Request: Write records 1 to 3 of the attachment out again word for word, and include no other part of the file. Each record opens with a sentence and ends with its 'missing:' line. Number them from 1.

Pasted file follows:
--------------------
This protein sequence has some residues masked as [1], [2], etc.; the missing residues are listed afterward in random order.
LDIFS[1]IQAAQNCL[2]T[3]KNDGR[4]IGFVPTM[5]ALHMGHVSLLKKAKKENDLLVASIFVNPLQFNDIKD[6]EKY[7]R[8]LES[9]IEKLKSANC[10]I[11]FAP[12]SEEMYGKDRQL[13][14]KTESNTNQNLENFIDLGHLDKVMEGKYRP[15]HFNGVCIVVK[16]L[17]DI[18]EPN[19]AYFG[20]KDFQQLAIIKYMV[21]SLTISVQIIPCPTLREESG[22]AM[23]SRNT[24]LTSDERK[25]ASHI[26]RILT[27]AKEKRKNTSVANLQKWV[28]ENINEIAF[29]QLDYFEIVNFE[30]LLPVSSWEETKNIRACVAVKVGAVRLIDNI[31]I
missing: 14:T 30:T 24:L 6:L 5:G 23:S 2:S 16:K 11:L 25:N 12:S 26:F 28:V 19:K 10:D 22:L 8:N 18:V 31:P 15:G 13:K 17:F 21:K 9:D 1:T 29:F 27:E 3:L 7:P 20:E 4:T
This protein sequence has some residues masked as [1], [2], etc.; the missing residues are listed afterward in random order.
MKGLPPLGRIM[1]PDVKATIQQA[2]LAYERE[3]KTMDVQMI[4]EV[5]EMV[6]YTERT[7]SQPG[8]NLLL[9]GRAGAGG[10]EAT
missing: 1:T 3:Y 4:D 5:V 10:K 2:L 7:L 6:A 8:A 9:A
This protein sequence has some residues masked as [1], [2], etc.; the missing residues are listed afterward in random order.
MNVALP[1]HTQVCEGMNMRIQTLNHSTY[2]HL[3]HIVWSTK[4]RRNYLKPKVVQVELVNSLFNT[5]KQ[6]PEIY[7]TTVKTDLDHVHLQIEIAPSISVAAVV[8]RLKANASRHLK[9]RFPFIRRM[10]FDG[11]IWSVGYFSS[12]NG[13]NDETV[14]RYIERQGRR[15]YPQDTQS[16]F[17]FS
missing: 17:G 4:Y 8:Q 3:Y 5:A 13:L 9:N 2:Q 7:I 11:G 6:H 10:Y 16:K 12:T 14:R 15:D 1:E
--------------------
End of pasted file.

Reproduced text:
This protein sequence has some residues masked as [1], [2], etc.; the missing residues are listed afterward in random order.
LDIFS[1]IQAAQNCL[2]T[3]KNDGR[4]IGFVPTM[5]ALHMGHVSLLKKAKKENDLLVASIFVNPLQFNDIKD[6]EKY[7]R[8]LES[9]IEKLKSANC[10]I[11]FAP[12]SEEMYGKDRQL[13][14]KTESNTNQNLENFIDLGHLDKVMEGKYRP[15]HFNGVCIVVK[16]L[17]DI[18]EPN[19]AYFG[20]KDFQQLAIIKYMV[21]SLTISVQIIPCPTLREESG[22]AM[23]SRNT[24]LTSDERK[25]ASHI[26]RILT[27]AKEKRKNTSVANLQKWV[28]ENINEIAF[29]QLDYFEIVNFE[30]LLPVSSWEETKNIRACVAVKVGAVRLIDNI[31]I
missing: 14:T 30:T 24:L 6:L 5:G 23:S 2:S 16:K 11:L 25:N 12:S 26:F 28:V 19:K 10:D 22:L 8:N 18:V 31:P 15:G 13:K 17:F 21:K 9:D 1:T 29:F 27:E 3:L 7:P 20:E 4:T
This protein sequence has some residues masked as [1], [2], etc.; the missing residues are listed afterward in random order.
MKGLPPLGRIM[1]PDVKATIQQA[2]LAYERE[3]KTMDVQMI[4]EV[5]EMV[6]YTERT[7]SQPG[8]NLLL[9]GRAGAGG[10]EAT
missing: 1:T 3:Y 4:D 5:V 10:K 2:L 7:L 6:A 8:A 9:A
This protein sequence has some residues masked as [1], [2], etc.; the missing residues are listed afterward in random order.
MNVALP[1]HTQVCEGMNMRIQTLNHSTY[2]HL[3]HIVWSTK[4]RRNYLKPKVVQVELVNSLFNT[5]KQ[6]PEIY[7]TTVKTDLDHVHLQIEIAPSISVAAVV[8]RLKANASRHLK[9]RFPFIRRM[10]FDG[11]IWSVGYFSS[12]NG[13]NDETV[14]RYIERQGRR[15]YPQDTQS[16]F[17]FS
missing: 17:G 4:Y 8:Q 3:Y 5:A 13:L 9:N 2:Q 7:I 11:G 6:H 10:Y 16:K 12:T 14:R 15:D 1:E